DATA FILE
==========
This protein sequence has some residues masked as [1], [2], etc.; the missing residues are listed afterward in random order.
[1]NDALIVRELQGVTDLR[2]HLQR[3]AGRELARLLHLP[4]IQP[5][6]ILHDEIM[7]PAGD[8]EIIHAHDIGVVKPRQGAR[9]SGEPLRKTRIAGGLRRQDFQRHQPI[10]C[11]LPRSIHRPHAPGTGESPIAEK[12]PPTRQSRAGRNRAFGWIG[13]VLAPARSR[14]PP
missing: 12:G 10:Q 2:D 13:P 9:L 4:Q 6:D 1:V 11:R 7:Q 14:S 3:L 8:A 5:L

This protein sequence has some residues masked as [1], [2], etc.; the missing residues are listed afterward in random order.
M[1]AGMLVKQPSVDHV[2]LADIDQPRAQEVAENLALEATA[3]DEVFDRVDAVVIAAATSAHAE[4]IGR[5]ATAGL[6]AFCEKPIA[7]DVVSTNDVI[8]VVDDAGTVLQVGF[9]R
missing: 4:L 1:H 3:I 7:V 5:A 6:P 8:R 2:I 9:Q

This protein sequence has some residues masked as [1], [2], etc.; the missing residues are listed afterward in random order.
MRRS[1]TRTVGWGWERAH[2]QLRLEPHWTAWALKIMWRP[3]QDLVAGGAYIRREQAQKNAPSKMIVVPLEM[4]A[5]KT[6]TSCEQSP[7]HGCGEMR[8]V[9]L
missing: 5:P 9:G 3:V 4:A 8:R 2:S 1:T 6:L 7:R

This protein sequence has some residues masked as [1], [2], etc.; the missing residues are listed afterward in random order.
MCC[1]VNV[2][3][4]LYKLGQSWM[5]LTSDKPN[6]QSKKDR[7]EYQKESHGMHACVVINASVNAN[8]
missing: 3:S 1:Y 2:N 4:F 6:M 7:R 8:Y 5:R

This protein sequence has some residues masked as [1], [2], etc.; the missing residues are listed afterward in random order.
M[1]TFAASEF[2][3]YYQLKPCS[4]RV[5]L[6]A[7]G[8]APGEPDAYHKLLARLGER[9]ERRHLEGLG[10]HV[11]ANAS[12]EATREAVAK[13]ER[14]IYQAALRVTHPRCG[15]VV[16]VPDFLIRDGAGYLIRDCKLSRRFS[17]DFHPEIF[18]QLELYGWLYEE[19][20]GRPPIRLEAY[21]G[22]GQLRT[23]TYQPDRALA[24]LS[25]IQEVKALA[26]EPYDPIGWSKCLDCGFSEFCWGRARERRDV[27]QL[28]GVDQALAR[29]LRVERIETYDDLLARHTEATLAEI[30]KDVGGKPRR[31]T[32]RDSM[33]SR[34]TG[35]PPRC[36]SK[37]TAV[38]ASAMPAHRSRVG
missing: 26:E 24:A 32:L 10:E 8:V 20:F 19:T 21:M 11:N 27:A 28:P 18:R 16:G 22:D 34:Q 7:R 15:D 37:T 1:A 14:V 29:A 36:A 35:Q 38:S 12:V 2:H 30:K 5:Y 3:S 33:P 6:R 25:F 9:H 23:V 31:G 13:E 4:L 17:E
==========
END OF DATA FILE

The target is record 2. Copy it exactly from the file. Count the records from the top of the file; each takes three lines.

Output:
This protein sequence has some residues masked as [1], [2], etc.; the missing residues are listed afterward in random order.
M[1]AGMLVKQPSVDHV[2]LADIDQPRAQEVAENLALEATA[3]DEVFDRVDAVVIAAATSAHAE[4]IGR[5]ATAGL[6]AFCEKPIA[7]DVVSTNDVI[8]VVDDAGTVLQVGF[9]R
missing: 4:L 1:H 3:I 7:V 5:A 6:P 8:R 2:I 9:Q